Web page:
3. What are some reasons for doing a public fast? What motivated the CPT team in this chapter to fast publicly?
  4. The CPT team in Dianne’s chapter was intent to direct attention to the stories of Palestinian families and not to themselves. Do you think they did this effectively?
  5. Why is “putting a human face” on an issue of injustice so important?

Chapter 6
“Sometimes You Have to Bend So You Don’t Break” — Wendy Lehman

  1. Why is Joan’s approach inappropriate in Hebron?
  2. Considering the outcome, do you think the CPT team should have done the tree replanting action?
  3. What do you think of Wendy’s refusal to sign the statement?
  4. What are some of the strategic benefits for peacemakers in risking arrest?
  5. What did Wendy learn from her jail experience that she possibly could not have learned otherwise?

Chapter 7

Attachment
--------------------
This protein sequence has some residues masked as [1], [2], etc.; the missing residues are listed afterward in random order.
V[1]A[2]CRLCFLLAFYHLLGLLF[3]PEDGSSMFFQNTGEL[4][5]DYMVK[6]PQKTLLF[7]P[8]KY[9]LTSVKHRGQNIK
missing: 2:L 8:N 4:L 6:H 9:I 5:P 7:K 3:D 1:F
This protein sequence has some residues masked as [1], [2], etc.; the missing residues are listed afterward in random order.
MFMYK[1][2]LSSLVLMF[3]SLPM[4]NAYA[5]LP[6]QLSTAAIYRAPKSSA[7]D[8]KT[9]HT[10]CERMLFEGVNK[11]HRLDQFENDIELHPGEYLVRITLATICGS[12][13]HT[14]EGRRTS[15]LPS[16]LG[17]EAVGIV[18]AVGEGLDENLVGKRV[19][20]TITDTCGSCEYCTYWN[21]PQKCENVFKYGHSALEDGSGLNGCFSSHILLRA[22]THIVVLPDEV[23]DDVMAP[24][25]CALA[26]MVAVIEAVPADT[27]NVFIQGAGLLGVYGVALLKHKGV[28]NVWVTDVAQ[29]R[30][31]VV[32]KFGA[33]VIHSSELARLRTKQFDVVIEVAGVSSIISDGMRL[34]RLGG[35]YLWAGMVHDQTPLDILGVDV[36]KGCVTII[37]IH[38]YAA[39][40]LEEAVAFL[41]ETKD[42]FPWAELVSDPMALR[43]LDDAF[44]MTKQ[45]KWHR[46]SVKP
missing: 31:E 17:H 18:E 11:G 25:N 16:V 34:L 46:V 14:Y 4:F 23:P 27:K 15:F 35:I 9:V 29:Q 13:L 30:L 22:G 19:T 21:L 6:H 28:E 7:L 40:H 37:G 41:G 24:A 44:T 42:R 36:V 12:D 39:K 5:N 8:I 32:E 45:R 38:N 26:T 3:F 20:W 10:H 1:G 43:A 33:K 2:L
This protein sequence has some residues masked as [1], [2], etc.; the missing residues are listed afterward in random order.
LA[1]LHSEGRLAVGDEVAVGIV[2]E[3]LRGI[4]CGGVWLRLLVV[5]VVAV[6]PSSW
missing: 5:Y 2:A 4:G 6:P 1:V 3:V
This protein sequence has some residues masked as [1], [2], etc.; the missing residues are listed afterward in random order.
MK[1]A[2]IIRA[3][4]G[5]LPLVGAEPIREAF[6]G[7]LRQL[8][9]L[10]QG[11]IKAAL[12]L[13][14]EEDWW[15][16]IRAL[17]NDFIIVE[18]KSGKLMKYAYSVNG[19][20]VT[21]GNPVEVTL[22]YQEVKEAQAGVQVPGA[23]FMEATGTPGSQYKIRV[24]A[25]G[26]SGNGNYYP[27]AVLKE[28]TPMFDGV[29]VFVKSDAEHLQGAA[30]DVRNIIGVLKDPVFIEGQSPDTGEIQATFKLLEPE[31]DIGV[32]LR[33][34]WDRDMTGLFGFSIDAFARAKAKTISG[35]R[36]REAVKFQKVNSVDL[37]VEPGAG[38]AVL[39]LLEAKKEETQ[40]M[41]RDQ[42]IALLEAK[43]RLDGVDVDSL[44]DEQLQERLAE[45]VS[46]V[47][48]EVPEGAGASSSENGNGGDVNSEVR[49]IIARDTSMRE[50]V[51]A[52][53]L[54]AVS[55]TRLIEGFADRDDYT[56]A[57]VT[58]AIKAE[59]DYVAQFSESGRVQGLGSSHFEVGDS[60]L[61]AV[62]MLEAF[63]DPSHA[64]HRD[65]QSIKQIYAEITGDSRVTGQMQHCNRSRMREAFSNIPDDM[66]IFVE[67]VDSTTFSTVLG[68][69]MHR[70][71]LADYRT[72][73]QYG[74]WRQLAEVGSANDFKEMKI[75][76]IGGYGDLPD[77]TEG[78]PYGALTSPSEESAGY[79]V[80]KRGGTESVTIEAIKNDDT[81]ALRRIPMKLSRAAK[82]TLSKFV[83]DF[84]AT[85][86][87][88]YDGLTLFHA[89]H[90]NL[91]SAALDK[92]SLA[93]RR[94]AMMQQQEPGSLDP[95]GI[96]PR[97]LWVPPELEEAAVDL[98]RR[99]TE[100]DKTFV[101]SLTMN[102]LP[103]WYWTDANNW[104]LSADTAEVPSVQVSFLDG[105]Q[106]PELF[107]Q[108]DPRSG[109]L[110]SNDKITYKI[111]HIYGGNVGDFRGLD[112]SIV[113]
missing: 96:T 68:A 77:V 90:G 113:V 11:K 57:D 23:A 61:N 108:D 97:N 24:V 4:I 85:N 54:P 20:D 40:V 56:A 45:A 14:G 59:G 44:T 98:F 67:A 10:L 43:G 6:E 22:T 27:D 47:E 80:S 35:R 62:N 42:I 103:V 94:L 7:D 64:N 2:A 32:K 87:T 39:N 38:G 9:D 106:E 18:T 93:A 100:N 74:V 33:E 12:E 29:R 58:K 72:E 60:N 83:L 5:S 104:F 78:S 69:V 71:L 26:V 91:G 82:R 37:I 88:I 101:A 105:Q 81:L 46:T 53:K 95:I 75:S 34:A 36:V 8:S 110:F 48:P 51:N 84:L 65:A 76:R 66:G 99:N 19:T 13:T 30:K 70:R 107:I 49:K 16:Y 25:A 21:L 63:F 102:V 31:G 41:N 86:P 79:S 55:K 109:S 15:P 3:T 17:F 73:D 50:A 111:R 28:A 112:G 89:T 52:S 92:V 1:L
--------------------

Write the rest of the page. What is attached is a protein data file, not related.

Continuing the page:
“From the Violence of the Stick to the Violence of the Stomach” — Joanne L. Kaufman

  1. Describe some of the unique challenges of the CPT Haiti project?
  2. How is story-gathering a work of peacemaking?
  3. What does Joanne’s story convey about the importance of self-care to peacemaking?
  4. What do North American CPTers have to offer to communities like those of the Dondon region of Haiti? What do North American CPTers learn/gain from working in such areas?
  5. Think about ways in which global economics plays a role in the conflict in Haiti. Construct a list out of the group’s responses.

Chapter 8
“People of Faith Occupy a Military Base” — William Payne

  1. What is the relationship between the X’oyep refugee camp and the military base in the story?
  2. How did the Abejas originally form? What are their unifying beliefs and characteristics?